In 1927, the people of Madera County elected Welton Rhodes as their sheriff. In the years that followed, that public confidence proved to be well-placed. Rhodes provided law and order without favoritism for two terms. During that time, he appointed W.O. Justice as one of his deputies, an act that he was later to regret.
Justice was made deputy sheriff in 1931 and served in that capacity for two years. Then he resigned and went to work for the Board of Equalization until he was fired in 1933. Justice was accused of “using his employment as an agent for the state to subserve his own political ends.” Apparently, Justice was laying plans to challenge his old boss for his job. Sheriff Rhodes’ former deputy wanted his badge.
Some of Justice’s supporters claimed that Rhodes had orchestrated his dismissal from his job with the Board of Equalization because he had learned of Justice’s plans to run against him for sheriff in the Nov. 1934 election.
In March 1934, Justice announced his candidacy for Madera County Sheriff, and Rhodes announced that he was a candidate for reelection. This set the stage for an ugly fight between the sheriff and his former deputy, which found its way into the Fresno Bee.
For some reason, Justice was able to secure the endorsement of A.L. Vignaut, editor of the Bee. Not only did the Fresno newspaperman support Justice, he immersed himself in the challenger’s election campaign. Vignaut began by charging that Rhodes had helped Justice get the government job and then got him fired. Then he began a public parade of the horribles in the Bee.
Vignaut accused Rhodes of wasting the public’s money while he was sheriff. He contended that over the past year, the expenses of the sheriff’s office exceeded his predecessor’s by $17,000. Rhodes shot back that there was an increase all right, but it was only $4,797, and that was due to the “higher cost of all commodities, the hiring of two additional deputies, the acquisition of three automobiles, and almost double the number of arrests. Rhodes’ supporters insisted that the sheriff had done well to “carry the increased burden of business at so small an increase in the cost of operation.”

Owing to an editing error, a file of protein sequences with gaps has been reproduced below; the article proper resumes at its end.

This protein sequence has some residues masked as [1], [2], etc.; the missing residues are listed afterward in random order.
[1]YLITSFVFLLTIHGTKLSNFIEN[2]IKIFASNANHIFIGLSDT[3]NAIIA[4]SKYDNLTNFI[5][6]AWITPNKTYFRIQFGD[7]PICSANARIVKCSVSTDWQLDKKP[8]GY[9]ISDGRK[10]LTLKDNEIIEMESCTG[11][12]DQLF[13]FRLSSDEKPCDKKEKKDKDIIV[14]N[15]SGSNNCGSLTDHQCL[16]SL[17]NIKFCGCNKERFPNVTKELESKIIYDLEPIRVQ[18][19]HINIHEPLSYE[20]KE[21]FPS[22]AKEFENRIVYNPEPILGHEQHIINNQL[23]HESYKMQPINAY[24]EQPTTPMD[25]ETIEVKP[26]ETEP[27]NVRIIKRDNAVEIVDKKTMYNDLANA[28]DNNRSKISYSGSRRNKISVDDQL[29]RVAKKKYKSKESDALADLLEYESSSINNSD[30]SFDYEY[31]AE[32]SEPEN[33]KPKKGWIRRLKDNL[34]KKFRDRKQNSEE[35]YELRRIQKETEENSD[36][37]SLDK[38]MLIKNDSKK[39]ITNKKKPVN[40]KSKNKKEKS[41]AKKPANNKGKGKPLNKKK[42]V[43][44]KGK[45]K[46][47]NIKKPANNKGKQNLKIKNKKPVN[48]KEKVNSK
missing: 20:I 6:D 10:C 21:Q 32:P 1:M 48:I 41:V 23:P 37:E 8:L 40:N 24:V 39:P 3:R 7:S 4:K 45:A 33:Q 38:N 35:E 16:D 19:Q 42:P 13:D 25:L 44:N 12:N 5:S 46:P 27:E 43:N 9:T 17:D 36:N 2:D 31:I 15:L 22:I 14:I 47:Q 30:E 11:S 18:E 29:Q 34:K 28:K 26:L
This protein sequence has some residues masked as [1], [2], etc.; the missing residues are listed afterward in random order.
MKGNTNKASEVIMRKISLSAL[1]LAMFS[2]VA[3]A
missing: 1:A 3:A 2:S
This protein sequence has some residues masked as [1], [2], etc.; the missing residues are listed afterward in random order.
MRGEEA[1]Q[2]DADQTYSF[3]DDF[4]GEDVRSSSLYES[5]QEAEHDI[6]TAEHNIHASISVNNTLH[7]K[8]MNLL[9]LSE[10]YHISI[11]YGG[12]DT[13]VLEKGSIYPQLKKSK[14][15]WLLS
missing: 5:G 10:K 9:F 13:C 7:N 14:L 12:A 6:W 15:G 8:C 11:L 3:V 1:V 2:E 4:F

Vignaut retorted that there were only four more arrests by the sheriff in his first year of office than his predecessor had made in his last year. Rhodes countered that by claiming 931 more arrests in 1927 than in 1926, the year before he was sheriff.
Vignaut charged that while the demands of government had increased in every county, the cost of governance had decreased by 60 percent. While other counties were cutting their budgets, however, Madera County was increasing its spending, and leading the pack was the sheriff’s office.
Rhodes alleged that Vignaut’s opposition was personal vengeance. The sheriff claimed that Vignault’s grievance came about when he attempted to gain access to “unprivileged information” in a recent, notorious case, and the sheriff refused to release it prior to trial.
As the campaign drew to a close, Rhodes published letters of support from two fellow sheriffs: George Campbell of Imperial County and William Emig of Santa Clara County. On November 6, 1934, Rhodes held his breath as the voters went to the polls. He knew that Justice was a popular cotton rancher who had been operating the Desmond ranch south of Madera. He and his family were well-known and well-liked by local residents.
As things turned out, the election of 1934 was a disaster for all incumbents of Madera County offices. The Superintendent of Schools, the County Tax Collector, and the County Treasurer all lost to their challengers, and the race for sheriff followed suit. Justice defeated Rhodes 3,349 to 2,733.
So Welton Rhodes lost the badge he had carried for eight years, and W.O. Justice put it on. He served as Madera County Sheriff for 20 years, and then he got a surprise of his own.
In 1954 Justice decided to run again but so did his former Undersheriff, Marlin Young, and history repeated itself. An incumbent sheriff once again was defeated by a former deputy.
Justice left Madera and moved to Santa Cruz where he died in 1965. He was brought back to Madera and buried in Arbor Vitae Cemetery.
Today none of the political rancor of yesteryear is recalled. William Otto Justice is remembered only for 20 years of faithful service to the people of Madera County, and that is as it should be.
Originally published November 2, 2019, in the Madera Tribune.